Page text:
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Colin Marshall
About Me:
Colin Marshall hosts and produces the podcast Notebook on Cities and Culture. He writes essays about cities, literature, film, Asia, and aesthetics. These columns present essays adapted from his book-in-progress, "A Los Angeles Primer: Mastering the Stateless City."
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  • Entry
    Vast, confusing, punctuated by curiosities neither beautiful nor ugly, and demanding of both endurance and optimism, Los Angeles' airport provides a tempting symbol for the city itself. But why only now has it felt the need to become "world class"?
  • Entry
    This zone of missions, clinics, residential hotels, and sparse convenience stores hosts not just a large and unfortunate outdoor population but their many tents, shopping carts, and rickety wheelchairs besides. What does its presence, which troubles even the most optimistic downtown boosters, say about Los Angeles' place in the first world?
  • Entry
    In the 70s, American downtowns turned away from the streets and toward the enclosed, the climate-controlled, and the monitored. Here, the movement produced Macy's Plaza and the Bonaventure Hotel. What separates the former, a decrepit mall soon to receive a thorough overhaul, and the latter, the saddest yet most astonishing space in the city?
  • Entry
    At six miles, Melrose Avenue, the world-renowned destination and longtime bastion of "alternative" shopping culture, seems almost manageable by comparison to other major Los Angeles streets. But however you travel it, should you take it in branded sections, or try to read the street's whole language at once?
  • Entry
    All who pass through Union Station, Los Angeles' 1939 memorial to the heyday of passenger rail, must dream of a distant, glamorous, lost era of American train travel. Having passed the post-WWII decades as little more than a curiosity, how has Union Station managed to regain its relevance?
  • Entry
    Lincoln Boulevard, "everybody's ugliest street" that runs up the west of Los Angeles from LAX to Santa Monica, draws eyes for its "vitiated architectural typology" and "uncontrolled riot of signage." But past those freely eccentric structures, what does the street reveal about mobility itself?
  • Entry
    However you know when a Los Angeles neighborhood has turned "cool," has Highland Park crossed into that territory with its mix of vinyl retail with typewriter repair, and gluten-free bacon donuts with fluorescent-lit old-fashioneds?
  • Entry
    You can't go to a Japanese department store on the Miracle Mile anymore, but you can do it in Hollywood, which, together with downtown proper, increasingly seems to constitute the city's separate-but-linked urban core.
  • Entry
    Whether you take your brew with a multi-hour writing session or take it out the door in one hand with your toddler in the other, Atwater Village has a coffee shop for you. As this latest Los Angeles neighborhood to draw comparisons to Portland grows ever more popular, what does it make us ask about development and density?
  • Entry
    For a high-profile metropolis, Los Angeles has a curious relationship with the word "city," especially in the brand of a "virtual place" like Universal CityWalk.
  • Entry
    This four-block spectacle of imagemaking, from tourists conquering the commercial summit to brands projecting themselves as maximally expensive, would give any postmodern academic a field day.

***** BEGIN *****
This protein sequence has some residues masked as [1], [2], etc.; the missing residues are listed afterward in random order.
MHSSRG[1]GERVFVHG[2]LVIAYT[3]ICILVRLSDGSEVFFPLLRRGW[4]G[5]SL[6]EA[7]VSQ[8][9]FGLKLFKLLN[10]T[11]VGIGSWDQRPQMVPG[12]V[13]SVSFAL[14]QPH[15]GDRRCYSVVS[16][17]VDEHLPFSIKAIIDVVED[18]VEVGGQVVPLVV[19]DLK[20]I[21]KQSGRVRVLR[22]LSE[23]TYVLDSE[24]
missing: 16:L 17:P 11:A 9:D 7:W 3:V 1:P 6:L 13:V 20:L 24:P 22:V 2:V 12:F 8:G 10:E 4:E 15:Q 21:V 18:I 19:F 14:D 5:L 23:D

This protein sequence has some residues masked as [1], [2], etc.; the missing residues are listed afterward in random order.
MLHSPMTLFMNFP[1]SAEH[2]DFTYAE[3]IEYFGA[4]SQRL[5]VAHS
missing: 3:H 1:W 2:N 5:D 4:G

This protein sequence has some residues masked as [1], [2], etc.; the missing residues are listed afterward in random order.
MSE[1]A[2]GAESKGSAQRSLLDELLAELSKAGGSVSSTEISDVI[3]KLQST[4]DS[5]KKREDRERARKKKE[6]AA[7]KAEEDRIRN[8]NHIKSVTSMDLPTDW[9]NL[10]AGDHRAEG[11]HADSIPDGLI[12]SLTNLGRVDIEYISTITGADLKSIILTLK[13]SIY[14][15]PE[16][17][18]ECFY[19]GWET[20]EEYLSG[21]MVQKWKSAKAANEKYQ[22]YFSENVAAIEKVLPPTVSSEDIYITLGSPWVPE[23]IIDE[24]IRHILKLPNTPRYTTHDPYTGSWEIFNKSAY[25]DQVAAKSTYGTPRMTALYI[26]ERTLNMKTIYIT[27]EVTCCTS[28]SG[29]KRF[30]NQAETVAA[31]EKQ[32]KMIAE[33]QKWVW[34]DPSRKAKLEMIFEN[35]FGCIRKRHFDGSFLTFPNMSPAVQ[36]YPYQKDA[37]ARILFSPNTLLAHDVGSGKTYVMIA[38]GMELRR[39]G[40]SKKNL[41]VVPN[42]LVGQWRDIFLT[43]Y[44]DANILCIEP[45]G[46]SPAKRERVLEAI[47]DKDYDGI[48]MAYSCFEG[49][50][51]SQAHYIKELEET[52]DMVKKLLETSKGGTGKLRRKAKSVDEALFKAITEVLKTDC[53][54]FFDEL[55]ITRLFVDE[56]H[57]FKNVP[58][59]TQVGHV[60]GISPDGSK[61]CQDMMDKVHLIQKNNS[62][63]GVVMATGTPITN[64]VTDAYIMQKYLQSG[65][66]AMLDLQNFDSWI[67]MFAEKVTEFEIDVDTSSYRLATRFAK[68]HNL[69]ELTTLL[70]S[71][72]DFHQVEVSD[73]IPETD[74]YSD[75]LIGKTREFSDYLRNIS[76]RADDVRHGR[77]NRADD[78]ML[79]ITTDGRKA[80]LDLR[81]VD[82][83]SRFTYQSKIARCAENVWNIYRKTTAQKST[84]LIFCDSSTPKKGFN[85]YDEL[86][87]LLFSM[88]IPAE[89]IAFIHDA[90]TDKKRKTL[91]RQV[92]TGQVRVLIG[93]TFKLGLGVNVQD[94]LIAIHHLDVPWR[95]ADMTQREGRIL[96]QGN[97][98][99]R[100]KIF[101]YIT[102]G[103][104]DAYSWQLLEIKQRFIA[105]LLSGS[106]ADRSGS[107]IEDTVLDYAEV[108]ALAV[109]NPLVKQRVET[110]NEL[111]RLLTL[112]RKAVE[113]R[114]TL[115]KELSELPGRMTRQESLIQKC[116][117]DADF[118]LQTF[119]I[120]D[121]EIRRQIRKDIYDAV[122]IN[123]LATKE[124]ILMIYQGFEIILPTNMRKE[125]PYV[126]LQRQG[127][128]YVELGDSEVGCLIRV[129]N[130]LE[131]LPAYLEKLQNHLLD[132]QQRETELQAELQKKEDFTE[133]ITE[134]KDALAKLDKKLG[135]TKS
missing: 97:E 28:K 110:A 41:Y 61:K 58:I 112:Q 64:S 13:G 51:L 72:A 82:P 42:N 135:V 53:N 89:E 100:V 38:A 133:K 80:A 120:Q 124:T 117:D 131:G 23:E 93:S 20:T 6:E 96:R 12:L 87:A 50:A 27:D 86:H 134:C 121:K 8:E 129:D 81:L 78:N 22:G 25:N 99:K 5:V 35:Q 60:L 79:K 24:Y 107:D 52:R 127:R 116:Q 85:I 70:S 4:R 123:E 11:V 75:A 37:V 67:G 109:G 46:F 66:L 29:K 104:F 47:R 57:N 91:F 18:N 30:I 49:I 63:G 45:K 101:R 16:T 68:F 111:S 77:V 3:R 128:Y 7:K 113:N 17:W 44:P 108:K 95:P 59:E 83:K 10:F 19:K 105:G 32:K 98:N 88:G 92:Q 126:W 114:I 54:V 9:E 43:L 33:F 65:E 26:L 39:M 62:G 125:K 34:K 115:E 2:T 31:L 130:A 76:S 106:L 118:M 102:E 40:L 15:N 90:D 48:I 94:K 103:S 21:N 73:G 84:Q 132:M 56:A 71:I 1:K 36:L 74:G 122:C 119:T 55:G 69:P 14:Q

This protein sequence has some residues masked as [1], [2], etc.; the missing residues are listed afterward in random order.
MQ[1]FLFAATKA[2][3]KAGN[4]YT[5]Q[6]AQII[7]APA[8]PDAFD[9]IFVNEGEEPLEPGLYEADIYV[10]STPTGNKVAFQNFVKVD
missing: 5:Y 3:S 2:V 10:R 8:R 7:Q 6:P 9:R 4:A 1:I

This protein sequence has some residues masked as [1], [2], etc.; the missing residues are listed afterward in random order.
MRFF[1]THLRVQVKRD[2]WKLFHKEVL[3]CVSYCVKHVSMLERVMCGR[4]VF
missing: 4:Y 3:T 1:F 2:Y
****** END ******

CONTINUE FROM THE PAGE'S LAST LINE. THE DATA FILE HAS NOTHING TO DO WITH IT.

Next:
• Entry
    Even Angelenos who "don't need a car" may want to borrow one to go to Torrance, the South Bay town that has a surprising concentration of Japanese culture.
  • Entry
    Los Angeles is the most beautiful city in the world, if only at night and from a distance. This observation resonates with many Angelenos, and when they quote it, they often refer to the city as "L.A." But what do we mean by "Los Angeles," and what do we mean by "L.A."?
  • Entry
    In the early 1980s, a young Jonathan Gold decided to eat at every restaurant on Pico Boulevard. He never completed this impossible task (though things worked out for him anyway), but what does the now-famous food critic's attempted "map of the senses" tell us about how to think about Los Angeles, especially on a 15-mile street so diverse as to seem patternless?
  • Entry
    This urban emporium has, since 1917, provided downtowners a place to buy their produce; more recently, to buy moles, dried chiles, and herbal medicines; even more recently, to buy a quick office-worker's lunch; and more recently still, to buy thirteen-dollar Cobb salads and six-dollar soy lattes. Can Grand Central Market, in this time of change, nurture the rare mixing of classes for which Angelenos have long hoped?
  • Entry
    Angelenos between forty and fifty years old remember Westwood not just as a place, but as the place. People agree that the neighborhood just south of UCLA felt livelier before, but disagree about whether to blame policy, architecture, distance, or violence. What does it mean that its very name conjures up images, real and imagined, of Los Angeles' strange, fearful 1990s?
  • Entry
    How many degrees separate any given Angeleno from someone who has lived in Park La Brea? The famously dense WWII-era housing complex also illustrates the city's unfortunate tendency to corral what density it has into near-isolated pockets. But the more often you visit it, the easier it gets to feel optimistic, rightly or wrongly, about its place in the Los Angeles of the immediate future.
  • Entry
    Those bewildered and disoriented by Los Angeles can make a retreat to its satellite cities like Pasadena, and thus to a more traditional look, feel, and form they can readily comprehend. Yet even these, in their downtowns, once had to return from the brink of disrepair and disrepute. How did Old Pasadena manage to make a comeback after having fallen right over it?
  • Entry
    Noted architect and urbanist Jan Gehl endorses one piece of city-building advice in particular: "Make sure there's never quite enough room." Olvera Street, the Mexican simulacrum now at the origin point of Los Angeles, raises an uncomfortable question: why do so many of the the city's tourist traps get the qualities of urbanism right that its actual urban spaces don't?
  • Entry
    Head south on Alameda from downtown, watch the buildings drop in height and expand enormously in width, aim toward the American Apparel factory, and you'll find yourself in the Fashion District, not just one of the cores of hardworking Los Angeles, but one of its richest centers of sensory stimulation as well. And if you happen to need a few bootlegs or a $99 suit, you'll find those too.
  • Entry